Purple Gums: Is This What’s Causing Your Tooth And Gum Disease?

Purple Gums You take good care of your teeth and gums. They’re healthy and straight, and, every six months, your dentist tells you that your smile is perfect. But, when you look in the mirror, all you can see are long lines of discolored gums leading up to yellow teeth with dark spots on them. It doesn’t seem fair that you have what looks like the start of an old person’s mouth when everything else about you says “young.”

What are purple gums?

Purple gums are a sign of gum disease. Gum disease is a bacterial infection of the gums that can damage the soft tissue and bone supporting the teeth. Gum disease is the leading cause of tooth loss in adults.

There are two types of gum disease: gingivitis and periodontitis. Gingivitis is the early stage of gum disease. It is characterized by red, swollen, and bleeding gums. Periodontitis is the more advanced stage of gum disease. It is characterized by deep pockets between the teeth and gums, bone loss, and receding gums.

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Gum disease is caused by plaque, a sticky film of bacteria that forms on the teeth. Plaque irritates the gums, causing them to become inflamed. If plaque is not removed, it can harden into calculus (tartar). Calculus can only be removed by a dental professional.

The best way to prevent gum disease is to brush and floss daily and to see your dentist regularly for cleanings and checkups.

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Black Gums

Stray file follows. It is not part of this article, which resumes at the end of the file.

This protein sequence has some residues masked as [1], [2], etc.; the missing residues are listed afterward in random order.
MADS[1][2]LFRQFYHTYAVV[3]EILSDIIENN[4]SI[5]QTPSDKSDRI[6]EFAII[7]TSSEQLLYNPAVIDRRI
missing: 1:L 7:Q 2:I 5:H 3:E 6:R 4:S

Dark Gums

Gingvial Depigmentation

Gums Hyperpigmentation

How do you know if you have it?

When it comes to purple gums, there are a few things that you can look for in order to determine whether or not you have the condition. First and foremost, you will likely notice that your gums are a lot more sensitive than they used to be. Additionally, your gums may also appear to be inflamed or even bleeding. If you notice any of these symptoms, it is important to see your dentist as soon as possible so that they can properly diagnose and treat the condition.

Treatment options:

While there is no cure for purple gums, there are treatments that can help to improve the appearance of your gums and reduce the symptoms of gum disease.

Some treatment options for purple gums include:

– Improved oral hygiene: This means brushing and flossing your teeth more regularly, as well as using an antibacterial mouthwash.

– Medications: Your dentist or doctor may prescribe antibiotics or other medications to help control the infection and inflammation associated with purple gums.

– Surgery: In severe cases of gum disease, surgery may be necessary to remove infected tissue and promote healing.

If you suspect that you may have purple gums, it is important to see your dentist or doctor so that they can diagnose the cause and recommend the most appropriate treatment.


Purple gums are often a sign of gum disease, which is a serious condition that can lead to tooth loss. If you have purple gums, it’s important to see a dentist or oral health specialist so that you can get treatment and prevent the progression of the disease.

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